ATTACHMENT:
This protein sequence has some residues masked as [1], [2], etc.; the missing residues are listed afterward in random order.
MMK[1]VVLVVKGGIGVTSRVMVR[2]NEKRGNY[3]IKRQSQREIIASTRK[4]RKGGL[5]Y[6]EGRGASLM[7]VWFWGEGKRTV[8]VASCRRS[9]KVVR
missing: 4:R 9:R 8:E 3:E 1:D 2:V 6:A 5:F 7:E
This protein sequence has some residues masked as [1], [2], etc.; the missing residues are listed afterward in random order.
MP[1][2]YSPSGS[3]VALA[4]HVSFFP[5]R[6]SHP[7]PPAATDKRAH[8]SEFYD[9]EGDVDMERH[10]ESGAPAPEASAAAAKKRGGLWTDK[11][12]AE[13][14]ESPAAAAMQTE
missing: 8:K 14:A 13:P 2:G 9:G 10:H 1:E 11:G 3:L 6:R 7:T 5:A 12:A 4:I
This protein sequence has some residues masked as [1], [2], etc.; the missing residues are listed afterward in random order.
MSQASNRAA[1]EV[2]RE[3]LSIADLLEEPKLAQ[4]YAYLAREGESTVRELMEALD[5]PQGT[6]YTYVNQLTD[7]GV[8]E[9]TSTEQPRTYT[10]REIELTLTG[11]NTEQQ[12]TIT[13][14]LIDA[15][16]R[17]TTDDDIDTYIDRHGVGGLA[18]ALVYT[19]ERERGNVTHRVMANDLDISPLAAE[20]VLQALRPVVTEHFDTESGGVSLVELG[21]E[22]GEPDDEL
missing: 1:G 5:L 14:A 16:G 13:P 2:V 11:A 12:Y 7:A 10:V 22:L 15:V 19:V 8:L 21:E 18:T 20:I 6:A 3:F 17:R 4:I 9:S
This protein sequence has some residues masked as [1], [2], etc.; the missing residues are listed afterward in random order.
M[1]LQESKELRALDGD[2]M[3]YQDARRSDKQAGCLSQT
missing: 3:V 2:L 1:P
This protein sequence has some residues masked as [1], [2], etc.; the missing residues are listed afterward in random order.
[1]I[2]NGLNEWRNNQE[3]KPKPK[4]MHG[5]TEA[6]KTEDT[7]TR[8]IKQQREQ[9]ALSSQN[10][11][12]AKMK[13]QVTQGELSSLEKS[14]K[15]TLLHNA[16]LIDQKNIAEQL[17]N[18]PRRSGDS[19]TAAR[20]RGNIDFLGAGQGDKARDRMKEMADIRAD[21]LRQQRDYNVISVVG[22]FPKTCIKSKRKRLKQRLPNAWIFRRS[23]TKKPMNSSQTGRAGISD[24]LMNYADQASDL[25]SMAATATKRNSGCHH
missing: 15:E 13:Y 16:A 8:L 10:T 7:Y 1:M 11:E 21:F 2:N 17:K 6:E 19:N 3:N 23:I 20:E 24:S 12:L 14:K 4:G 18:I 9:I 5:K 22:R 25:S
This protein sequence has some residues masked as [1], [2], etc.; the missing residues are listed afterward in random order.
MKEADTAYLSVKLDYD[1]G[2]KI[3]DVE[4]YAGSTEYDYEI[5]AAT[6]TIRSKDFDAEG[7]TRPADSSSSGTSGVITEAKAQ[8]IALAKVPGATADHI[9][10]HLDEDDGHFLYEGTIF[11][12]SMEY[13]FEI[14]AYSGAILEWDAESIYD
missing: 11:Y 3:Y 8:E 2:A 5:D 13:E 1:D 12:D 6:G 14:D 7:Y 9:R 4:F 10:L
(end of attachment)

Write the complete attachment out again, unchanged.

This protein sequence has some residues masked as [1], [2], etc.; the missing residues are listed afterward in random order.
MMK[1]VVLVVKGGIGVTSRVMVR[2]NEKRGNY[3]IKRQSQREIIASTRK[4]RKGGL[5]Y[6]EGRGASLM[7]VWFWGEGKRTV[8]VASCRRS[9]KVVR
missing: 4:R 9:R 8:E 3:E 1:D 2:V 6:A 5:F 7:E
This protein sequence has some residues masked as [1], [2], etc.; the missing residues are listed afterward in random order.
MP[1][2]YSPSGS[3]VALA[4]HVSFFP[5]R[6]SHP[7]PPAATDKRAH[8]SEFYD[9]EGDVDMERH[10]ESGAPAPEASAAAAKKRGGLWTDK[11][12]AE[13][14]ESPAAAAMQTE
missing: 8:K 14:A 13:P 2:G 9:G 10:H 1:E 11:G 3:L 6:R 7:T 5:A 12:A 4:I
This protein sequence has some residues masked as [1], [2], etc.; the missing residues are listed afterward in random order.
MSQASNRAA[1]EV[2]RE[3]LSIADLLEEPKLAQ[4]YAYLAREGESTVRELMEALD[5]PQGT[6]YTYVNQLTD[7]GV[8]E[9]TSTEQPRTYT[10]REIELTLTG[11]NTEQQ[12]TIT[13][14]LIDA[15][16]R[17]TTDDDIDTYIDRHGVGGLA[18]ALVYT[19]ERERGNVTHRVMANDLDISPLAAE[20]VLQALRPVVTEHFDTESGGVSLVELG[21]E[22]GEPDDEL
missing: 1:G 5:L 14:A 16:G 13:P 2:V 11:A 12:Y 7:A 10:V 22:L 15:V 19:V 8:L 21:E 18:T 20:I 6:A 3:F 17:R 4:I 9:S
This protein sequence has some residues masked as [1], [2], etc.; the missing residues are listed afterward in random order.
M[1]LQESKELRALDGD[2]M[3]YQDARRSDKQAGCLSQT
missing: 3:V 2:L 1:P
This protein sequence has some residues masked as [1], [2], etc.; the missing residues are listed afterward in random order.
[1]I[2]NGLNEWRNNQE[3]KPKPK[4]MHG[5]TEA[6]KTEDT[7]TR[8]IKQQREQ[9]ALSSQN[10][11][12]AKMK[13]QVTQGELSSLEKS[14]K[15]TLLHNA[16]LIDQKNIAEQL[17]N[18]PRRSGDS[19]TAAR[20]RGNIDFLGAGQGDKARDRMKEMADIRAD[21]LRQQRDYNVISVVG[22]FPKTCIKSKRKRLKQRLPNAWIFRRS[23]TKKPMNSSQTGRAGISD[24]LMNYADQASDL[25]SMAATATKRNSGCHH
missing: 15:E 13:Y 16:A 8:L 10:T 7:Y 1:M 11:E 21:F 2:N 17:K 6:E 19:N 3:N 23:I 20:E 24:S 12:L 14:K 4:G 18:I 9:I 5:K 22:R 25:S
This protein sequence has some residues masked as [1], [2], etc.; the missing residues are listed afterward in random order.
MKEADTAYLSVKLDYD[1]G[2]KI[3]DVE[4]YAGSTEYDYEI[5]AAT[6]TIRSKDFDAEG[7]TRPADSSSSGTSGVITEAKAQ[8]IALAKVPGATADHI[9][10]HLDEDDGHFLYEGTIF[11][12]SMEY[13]FEI[14]AYSGAILEWDAESIYD
missing: 11:Y 3:Y 8:E 2:A 5:D 13:E 1:D 12:D 6:G 14:D 7:Y 9:R 4:F 10:L